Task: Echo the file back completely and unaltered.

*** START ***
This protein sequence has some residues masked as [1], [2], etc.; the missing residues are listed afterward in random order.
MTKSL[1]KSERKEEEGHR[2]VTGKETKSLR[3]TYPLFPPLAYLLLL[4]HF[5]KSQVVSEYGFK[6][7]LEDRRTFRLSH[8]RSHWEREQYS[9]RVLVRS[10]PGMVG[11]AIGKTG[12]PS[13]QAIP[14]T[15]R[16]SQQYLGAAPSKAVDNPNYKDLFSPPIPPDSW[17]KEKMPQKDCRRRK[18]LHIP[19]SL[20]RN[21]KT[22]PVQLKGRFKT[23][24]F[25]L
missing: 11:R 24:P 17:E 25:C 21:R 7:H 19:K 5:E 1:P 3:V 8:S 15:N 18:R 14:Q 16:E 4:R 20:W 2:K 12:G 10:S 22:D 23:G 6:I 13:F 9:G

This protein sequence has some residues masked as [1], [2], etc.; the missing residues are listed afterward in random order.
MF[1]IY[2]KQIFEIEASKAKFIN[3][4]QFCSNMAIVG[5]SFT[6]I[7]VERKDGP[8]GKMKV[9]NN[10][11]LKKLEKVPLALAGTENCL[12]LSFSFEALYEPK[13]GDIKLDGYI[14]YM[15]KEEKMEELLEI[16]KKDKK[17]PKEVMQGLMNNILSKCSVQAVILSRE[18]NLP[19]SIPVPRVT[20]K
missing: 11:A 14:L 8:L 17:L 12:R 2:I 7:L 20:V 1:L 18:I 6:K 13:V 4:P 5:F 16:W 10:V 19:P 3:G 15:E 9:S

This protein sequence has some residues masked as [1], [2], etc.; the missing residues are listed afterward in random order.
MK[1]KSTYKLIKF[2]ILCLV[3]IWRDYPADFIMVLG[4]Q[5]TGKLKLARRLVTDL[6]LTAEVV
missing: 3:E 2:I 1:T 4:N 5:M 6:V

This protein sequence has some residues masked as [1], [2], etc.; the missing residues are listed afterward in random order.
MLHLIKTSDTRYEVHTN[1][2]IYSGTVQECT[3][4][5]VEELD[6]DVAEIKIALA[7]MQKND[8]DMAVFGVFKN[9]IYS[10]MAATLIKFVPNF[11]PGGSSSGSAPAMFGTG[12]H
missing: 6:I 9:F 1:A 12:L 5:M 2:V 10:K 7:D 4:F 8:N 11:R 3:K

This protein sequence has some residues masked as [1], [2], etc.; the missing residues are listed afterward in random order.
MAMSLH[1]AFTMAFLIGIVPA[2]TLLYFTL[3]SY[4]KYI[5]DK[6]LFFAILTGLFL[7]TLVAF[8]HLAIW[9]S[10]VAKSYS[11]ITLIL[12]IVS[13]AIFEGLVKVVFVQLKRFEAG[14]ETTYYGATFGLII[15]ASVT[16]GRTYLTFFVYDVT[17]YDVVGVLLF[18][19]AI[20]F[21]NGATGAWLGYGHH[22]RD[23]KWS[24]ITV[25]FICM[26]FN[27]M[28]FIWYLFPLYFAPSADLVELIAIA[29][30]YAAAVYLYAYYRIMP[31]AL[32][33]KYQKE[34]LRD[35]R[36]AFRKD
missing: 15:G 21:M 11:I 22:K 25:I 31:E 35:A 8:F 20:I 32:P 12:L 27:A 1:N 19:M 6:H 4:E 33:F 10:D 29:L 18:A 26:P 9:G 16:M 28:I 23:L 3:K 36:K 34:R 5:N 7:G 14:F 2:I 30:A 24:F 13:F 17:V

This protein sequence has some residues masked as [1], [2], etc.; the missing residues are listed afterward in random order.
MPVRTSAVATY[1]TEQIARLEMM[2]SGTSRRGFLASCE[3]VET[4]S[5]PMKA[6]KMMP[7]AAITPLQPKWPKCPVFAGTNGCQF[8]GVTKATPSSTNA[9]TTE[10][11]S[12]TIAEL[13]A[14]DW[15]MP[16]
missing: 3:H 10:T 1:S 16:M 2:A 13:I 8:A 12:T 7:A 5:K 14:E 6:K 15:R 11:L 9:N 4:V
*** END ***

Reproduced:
This protein sequence has some residues masked as [1], [2], etc.; the missing residues are listed afterward in random order.
MTKSL[1]KSERKEEEGHR[2]VTGKETKSLR[3]TYPLFPPLAYLLLL[4]HF[5]KSQVVSEYGFK[6][7]LEDRRTFRLSH[8]RSHWEREQYS[9]RVLVRS[10]PGMVG[11]AIGKTG[12]PS[13]QAIP[14]T[15]R[16]SQQYLGAAPSKAVDNPNYKDLFSPPIPPDSW[17]KEKMPQKDCRRRK[18]LHIP[19]SL[20]RN[21]KT[22]PVQLKGRFKT[23][24]F[25]L
missing: 11:R 24:P 17:E 25:C 21:R 7:H 19:K 5:E 1:P 3:V 8:S 15:N 18:R 14:Q 16:E 4:R 20:W 2:K 12:G 10:S 22:D 23:G 6:I 13:F 9:G

This protein sequence has some residues masked as [1], [2], etc.; the missing residues are listed afterward in random order.
MF[1]IY[2]KQIFEIEASKAKFIN[3][4]QFCSNMAIVG[5]SFT[6]I[7]VERKDGP[8]GKMKV[9]NN[10][11]LKKLEKVPLALAGTENCL[12]LSFSFEALYEPK[13]GDIKLDGYI[14]YM[15]KEEKMEELLEI[16]KKDKK[17]PKEVMQGLMNNILSKCSVQAVILSRE[18]NLP[19]SIPVPRVT[20]K
missing: 11:A 14:L 8:L 17:L 12:R 2:I 7:L 20:V 1:L 18:I 6:K 13:V 4:P 5:F 16:W 10:V 19:P 3:G 15:E 9:S

This protein sequence has some residues masked as [1], [2], etc.; the missing residues are listed afterward in random order.
MK[1]KSTYKLIKF[2]ILCLV[3]IWRDYPADFIMVLG[4]Q[5]TGKLKLARRLVTDL[6]LTAEVV
missing: 3:E 2:I 1:T 4:N 5:M 6:V

This protein sequence has some residues masked as [1], [2], etc.; the missing residues are listed afterward in random order.
MLHLIKTSDTRYEVHTN[1][2]IYSGTVQECT[3][4][5]VEELD[6]DVAEIKIALA[7]MQKND[8]DMAVFGVFKN[9]IYS[10]MAATLIKFVPNF[11]PGGSSSGSAPAMFGTG[12]H
missing: 6:I 9:F 1:A 12:L 5:M 2:V 10:K 7:D 4:F 8:N 11:R 3:K

This protein sequence has some residues masked as [1], [2], etc.; the missing residues are listed afterward in random order.
MAMSLH[1]AFTMAFLIGIVPA[2]TLLYFTL[3]SY[4]KYI[5]DK[6]LFFAILTGLFL[7]TLVAF[8]HLAIW[9]S[10]VAKSYS[11]ITLIL[12]IVS[13]AIFEGLVKVVFVQLKRFEAG[14]ETTYYGATFGLII[15]ASVT[16]GRTYLTFFVYDVT[17]YDVVGVLLF[18][19]AI[20]F[21]NGATGAWLGYGHH[22]RD[23]KWS[24]ITV[25]FICM[26]FN[27]M[28]FIWYLFPLYFAPSADLVELIAIA[29][30]YAAAVYLYAYYRIMP[31]AL[32][33]KYQKE[34]LRD[35]R[36]AFRKD
missing: 15:G 21:M 11:I 22:K 25:I 31:E 35:A 8:F 20:I 32:P 12:L 27:A 1:N 19:M 6:H 4:E 33:F 10:D 29:L 18:A 26:P 9:G 16:M 28:I 23:L 3:K 36:K 34:R 5:N 7:G 14:F 2:I 30:A 24:F 13:F 17:V

This protein sequence has some residues masked as [1], [2], etc.; the missing residues are listed afterward in random order.
MPVRTSAVATY[1]TEQIARLEMM[2]SGTSRRGFLASCE[3]VET[4]S[5]PMKA[6]KMMP[7]AAITPLQPKWPKCPVFAGTNGCQF[8]GVTKATPSSTNA[9]TTE[10][11]S[12]TIAEL[13]A[14]DW[15]MP[16]
missing: 3:H 10:T 1:S 16:M 2:A 13:I 8:A 12:T 7:A 5:K 14:E 6:K 15:R 11:L 9:N 4:V